As always, Jonathan said he needed a place for the night, and I replied that we don't have any room. I made two cups of coffee, put his on the table, and took mine with me to the window. He managed to wipe his forehead in a desperate motion just before I turned to the window. Through it, there was nothing that required a second look, but Jonathan's face depressed me. I looked at the bats spiralling tree-to-tree with their trembling wings, struggling not to dive into the asphalt before clinging to a branch.

"Well, we'll be away for a while. Maybe you can stay here till we get back." I submitted.

That's the big news I'm writing to tell you, sweetheart. Since last night, I wanted to let you know: After you fell asleep, I called the number you circled in the newspaper. Yes, I saw it and dared for the both of us. They asked us both to come in today. Is it not wonderful? I want to give you a good life, my Ira. Since we've met, I've changed. You lifted curtains to plays I never watched before. I want to take your hand and walk downstairs, aisle after aisle, towards the stage until our noses are almost pressed into the actors' feet. Little by little, their familiar faces will start to show the wrinkles of years, creases on the sides of the eyes, a slight tremor of hand or a minor stumble on a rug - and the illusion dissolves. I want to sober up, live and die with you.

Jonathan shakingly lifted his coffee cup, and it slipped from his hands and shattered.

The mornings discharged intense noise from down the street. Fizzy sounds of bus doors opening, garbage containers being dragged on the sidewalk by tired city workers, the screeching of bats and the sound of their flapping wings. But of all of them, this sound was most loud and distressing. My chain of thoughts torn; every link I have thoroughly threaded.

"Sorry..." he murmured, "I'm so screwed up, I'm sorry."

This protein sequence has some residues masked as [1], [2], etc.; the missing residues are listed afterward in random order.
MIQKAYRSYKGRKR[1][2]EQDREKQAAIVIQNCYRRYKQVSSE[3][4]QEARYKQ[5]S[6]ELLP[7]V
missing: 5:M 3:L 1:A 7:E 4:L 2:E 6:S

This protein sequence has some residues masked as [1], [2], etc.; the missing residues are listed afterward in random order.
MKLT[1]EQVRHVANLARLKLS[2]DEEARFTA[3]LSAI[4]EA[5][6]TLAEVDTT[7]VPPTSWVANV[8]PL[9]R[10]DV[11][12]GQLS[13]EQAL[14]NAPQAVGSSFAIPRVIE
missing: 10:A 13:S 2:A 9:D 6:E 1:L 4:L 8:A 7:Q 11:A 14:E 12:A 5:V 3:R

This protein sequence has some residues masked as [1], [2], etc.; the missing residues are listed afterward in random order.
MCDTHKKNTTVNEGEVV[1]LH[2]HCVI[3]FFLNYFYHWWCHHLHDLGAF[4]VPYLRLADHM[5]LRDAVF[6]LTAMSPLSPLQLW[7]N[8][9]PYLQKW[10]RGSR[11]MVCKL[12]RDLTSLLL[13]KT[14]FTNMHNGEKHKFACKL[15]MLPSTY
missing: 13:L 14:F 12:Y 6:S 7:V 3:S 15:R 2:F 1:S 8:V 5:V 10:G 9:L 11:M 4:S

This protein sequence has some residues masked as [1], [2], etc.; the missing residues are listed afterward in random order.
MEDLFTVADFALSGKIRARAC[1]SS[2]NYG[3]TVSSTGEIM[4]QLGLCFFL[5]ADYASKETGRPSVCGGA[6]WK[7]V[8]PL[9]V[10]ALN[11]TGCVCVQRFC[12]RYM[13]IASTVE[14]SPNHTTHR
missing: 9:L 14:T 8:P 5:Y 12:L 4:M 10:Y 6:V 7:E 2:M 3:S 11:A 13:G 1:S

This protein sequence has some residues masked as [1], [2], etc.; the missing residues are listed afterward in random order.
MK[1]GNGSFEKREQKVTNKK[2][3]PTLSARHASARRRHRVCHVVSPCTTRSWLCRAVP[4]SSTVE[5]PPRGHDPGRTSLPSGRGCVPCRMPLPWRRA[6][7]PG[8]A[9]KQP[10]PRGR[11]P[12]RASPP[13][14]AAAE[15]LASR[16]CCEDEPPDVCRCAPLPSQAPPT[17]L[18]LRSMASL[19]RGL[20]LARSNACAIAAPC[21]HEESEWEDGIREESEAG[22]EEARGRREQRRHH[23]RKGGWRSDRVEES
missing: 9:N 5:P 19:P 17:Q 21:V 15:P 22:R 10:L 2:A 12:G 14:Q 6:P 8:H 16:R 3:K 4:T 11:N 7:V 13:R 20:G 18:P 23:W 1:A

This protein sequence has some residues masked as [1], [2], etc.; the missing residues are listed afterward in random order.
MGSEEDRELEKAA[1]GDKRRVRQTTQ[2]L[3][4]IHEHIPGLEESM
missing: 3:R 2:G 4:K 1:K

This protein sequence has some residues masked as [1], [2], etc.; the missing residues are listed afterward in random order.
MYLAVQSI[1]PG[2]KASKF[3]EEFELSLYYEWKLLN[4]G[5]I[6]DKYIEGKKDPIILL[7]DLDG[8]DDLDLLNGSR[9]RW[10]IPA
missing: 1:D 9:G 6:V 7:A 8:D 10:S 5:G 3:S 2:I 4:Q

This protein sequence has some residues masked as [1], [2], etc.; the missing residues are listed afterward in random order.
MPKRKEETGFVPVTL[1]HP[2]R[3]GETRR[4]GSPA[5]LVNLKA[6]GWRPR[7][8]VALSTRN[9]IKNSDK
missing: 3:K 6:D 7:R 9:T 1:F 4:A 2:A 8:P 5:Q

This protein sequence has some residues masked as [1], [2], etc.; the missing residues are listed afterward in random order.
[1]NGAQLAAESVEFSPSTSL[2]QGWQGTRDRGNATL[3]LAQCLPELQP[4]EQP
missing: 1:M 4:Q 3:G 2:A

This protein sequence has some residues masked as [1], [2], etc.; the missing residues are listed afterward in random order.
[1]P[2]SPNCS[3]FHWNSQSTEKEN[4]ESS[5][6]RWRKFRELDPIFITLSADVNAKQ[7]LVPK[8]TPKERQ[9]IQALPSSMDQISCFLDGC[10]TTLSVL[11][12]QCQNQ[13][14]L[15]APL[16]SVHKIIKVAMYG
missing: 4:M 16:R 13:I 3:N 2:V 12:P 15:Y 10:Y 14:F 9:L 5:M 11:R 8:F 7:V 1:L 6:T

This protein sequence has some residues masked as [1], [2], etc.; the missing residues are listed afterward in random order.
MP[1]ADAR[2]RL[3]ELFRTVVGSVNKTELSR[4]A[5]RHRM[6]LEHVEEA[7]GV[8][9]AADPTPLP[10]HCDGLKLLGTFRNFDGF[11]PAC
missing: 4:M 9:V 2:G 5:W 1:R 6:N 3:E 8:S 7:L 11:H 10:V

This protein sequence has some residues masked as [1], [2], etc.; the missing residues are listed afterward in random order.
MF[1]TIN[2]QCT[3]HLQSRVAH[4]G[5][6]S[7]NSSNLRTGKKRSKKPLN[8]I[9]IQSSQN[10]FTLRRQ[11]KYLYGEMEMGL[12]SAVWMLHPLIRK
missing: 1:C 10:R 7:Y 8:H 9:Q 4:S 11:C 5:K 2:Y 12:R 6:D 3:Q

"It's okay."

He probed me, "What happened?"

I looked up and got caught in the gazing web he weaved every time he finished talking about himself and moved on to me.

"You look bad."

I turned back to the window. Upon the backdrop of bulldozers standing frozen in Binyamin garden as if abandoned, my reflection stared back at me. Oily black hair hovered over my head like lilyturf, my eyes swollen, and my lips were dry.

"You're the one to speak," I said, "clean it up."

He got up to clean the pieces of glass bathing between the lumps of mud. While wiping the floor with a cloth, he looked up at the bed.

"She sleeps deeply," he said, "I think..." he got up and walked over to you.

"She's okay." I was quick to say, "she always does."

"No, I think that - " he raised two fingers and pinned them to your neck, "she choked."

"Leave her alone," I said; if you knew he was touching you, you'd slap his hand, "We had a hard night."

He was silent. I asked if he wanted another coffee, but he did not answer, only said that he should go. He put a hand on my shoulder for a moment and then left, leaving a strong aroma of black coffee behind that rose and filled the room.


From the window came the whining sound of a siren. Along the dismal street with its many heads and pistons, a police car made its way slowly, and the first rising rays of the sun turned the blue of its occupants' uniforms green and made them look like soldiers. They come to collect drunk Ruben.

I sat at the wobbly table, playing with some leftover tobacco. The cup of coffee in my hand cooled down without my lips leaving any mark on its side. On my wrist, from the corner of my eye, I saw a fly land for a few minutes and rest, rubbing its forelegs in anticipation.

I picked up the paper and read yesterday's headlines. It seems that the new theatre will open soon near the garden. Shame we won't be here to enjoy it.


See you later, sweetheart. Going to get us breakfast.